Saturday, May 29, 2010

Resting in God's Wrath


It was a long time before I understood it. Even longer until I could say that I am deeply thankful for it. That sounds weird, doesn't it? That I love and appreciate the wrath of God.

Wrath means different things to the lot of us.

The Wrath of Kahn. Honestly, the ear bud monsters seemed more fearful than the mastermind Kahn. But it is always great to see William Shatner at his best: cocky.

The Grapes of Wrath. I remember reading this in Steinbeck book in high school. Though I don't remember much outside of the dust bowl and the chapter chronicling a turtle crossing the road. Apparently it's an American classic though. And I support America.

Sermons preached/screamed about God's wrath. Why is it than when we think about the wrath of God, we picture ourselves in an old traditional church, seated on a hard wooden pew on the receiving end of warnings of sin, hellfire, wrath and judgement? And brimstone. What is brimstone, anyway?

Whether we like it or not, the word wrath is associated with negative context of scaring the hell out of people. To fill them with a sense of fear of an angry God, so they would either (1) cower before him in fear or (2) reject him for not being loving enough.

So it's easier to just not talk about it. Lay off of the wrath sermons. Take a break from the hellfire and sulfur.

Bet let me be clear in this:

I never understood the angry wrath of God until I connected it with the overwhelming love of God.

God's wrath is intertwined with God's love. They are inseparable. The answer is not to scream about the wrath of God. Not to carry signs in crowded cities reminding people of their pending doom. Nor is it appropriate to neglect to mention his wrath. To sweep it under the proverbial rug. Beauty is found when the two cross.

"For the wrath of God is revealed from heaven against all ungodliness and unrighteousness of men, who by their unrighteousness suppress the truth...Though they know God's decree that those who practice such things deserve to die." Romans 1

"And do not fear those who kill the body but cannot kill the soul. Rather fear him who can destroy both soul and body in hell." Matthew 10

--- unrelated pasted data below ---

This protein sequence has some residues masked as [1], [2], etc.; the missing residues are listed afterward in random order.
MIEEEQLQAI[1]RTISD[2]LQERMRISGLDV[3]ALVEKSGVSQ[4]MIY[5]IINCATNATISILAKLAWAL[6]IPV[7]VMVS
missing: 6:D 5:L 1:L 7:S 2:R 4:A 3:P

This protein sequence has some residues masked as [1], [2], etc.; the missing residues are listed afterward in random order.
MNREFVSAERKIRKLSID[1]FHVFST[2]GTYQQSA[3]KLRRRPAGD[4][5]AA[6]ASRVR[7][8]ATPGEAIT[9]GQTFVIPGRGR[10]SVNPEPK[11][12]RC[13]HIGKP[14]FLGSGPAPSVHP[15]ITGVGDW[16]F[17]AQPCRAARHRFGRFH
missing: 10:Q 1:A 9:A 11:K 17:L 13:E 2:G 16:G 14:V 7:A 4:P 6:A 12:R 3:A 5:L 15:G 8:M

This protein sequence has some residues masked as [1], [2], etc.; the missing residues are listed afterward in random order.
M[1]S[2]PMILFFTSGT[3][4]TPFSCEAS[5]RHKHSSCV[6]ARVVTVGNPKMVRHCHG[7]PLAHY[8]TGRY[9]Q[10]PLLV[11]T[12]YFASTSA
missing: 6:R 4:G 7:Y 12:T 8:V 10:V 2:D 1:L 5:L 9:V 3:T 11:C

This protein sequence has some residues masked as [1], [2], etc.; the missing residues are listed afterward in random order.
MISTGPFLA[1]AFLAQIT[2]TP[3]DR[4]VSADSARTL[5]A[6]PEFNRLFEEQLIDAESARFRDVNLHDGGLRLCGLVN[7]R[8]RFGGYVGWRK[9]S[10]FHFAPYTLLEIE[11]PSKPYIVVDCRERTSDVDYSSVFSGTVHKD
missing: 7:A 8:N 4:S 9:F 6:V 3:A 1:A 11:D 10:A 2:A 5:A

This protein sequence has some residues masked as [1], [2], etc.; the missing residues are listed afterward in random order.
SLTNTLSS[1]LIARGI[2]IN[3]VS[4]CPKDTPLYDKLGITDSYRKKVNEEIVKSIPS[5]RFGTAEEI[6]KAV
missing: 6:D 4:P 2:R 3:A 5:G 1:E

Why should a God of love be also be known as a God of wrath? It seem so contradictory, so antithetical.

But imagine this. How terrible, how awful and wrong if we served a loving God who never angered, never raised his fist against the truly disgusting of the world?

What if our God never took vengeance for sex enslavers?

What if our God dismissed the sins of Nero who would set Christians on fire to light his garden?

What if our God pardoned those who slaughtered the Jews?

If our God refused to punish the abominations that torture the innocent, then our God would be no God of love.
Mark Buchanan explains it better with this childhood story,

"My brother and I and some friends were playing street hockey in the wide curve in front of our house, when the neighborhood bully wandered down the street. This was a kid I'd been having some trouble with. He was three years older than me, and big. He'd often wait for me on a pathway I had to walk on my way to and from school. Then he'd shove me, punch me, push me down.

On this occasion, he grabbed my bike and started horsing around on it. I yelled at him to stop. "Make me," he said. I went over. He threw my bike on the ground and then started to thrash me. I fell under the blows.

And then it stopped.

I looked up and saw my oppressor hovering against the sky, but now his face was terror-stricken. My father, who had been watching the bully's antics from our window, had come to my defense. He grabbed the boy by his coat collar and lifted him straight off the ground, like a man hanging from a noose, and shook him.

"Don't you ever," my father bellowed, "hurt my son again!"

It was enough. Here was a love I could count on to protect me, to defeat my enemies, to make things right. I basked in that for weeks. His wrath had made my father heroic in my eyes. I could sing in the shadow of his wings.

Strange, but true. I learned to rest in my father's love because of his wrath."

God shows his love by his rescuing. If not now, then one day.

One day.

One day, all will be made right.

One day, evil will be punished for sins hidden, consequences escaped, justice perverted.

One day, God will pour his wrath onto a deserving world.

In the pioneer days, out on prairies, sometimes a fire could catch and spread faster than a horse could travel. To survive, a quick thinker would begin to burn the ground and grass around himself, and then cower on the scorched ground. The flames would then burn around the spot, leaving the survivor safe.

In the same way, one day, God will pour out his wrath over all the earth. The wicked will be punished, destroyed. Yet there is a place where his wrath already fell. It fell at the Cross of Jesus and scorched the ground. And there, at that spot, is the only place of safety. Survivors will be found cowering at the spot where the wrath of God had already fallen. There is the only place of safety, where God's love and God's wrath crossed.

I never understood the angry wrath of God until I connected it with the overwhelming love of God.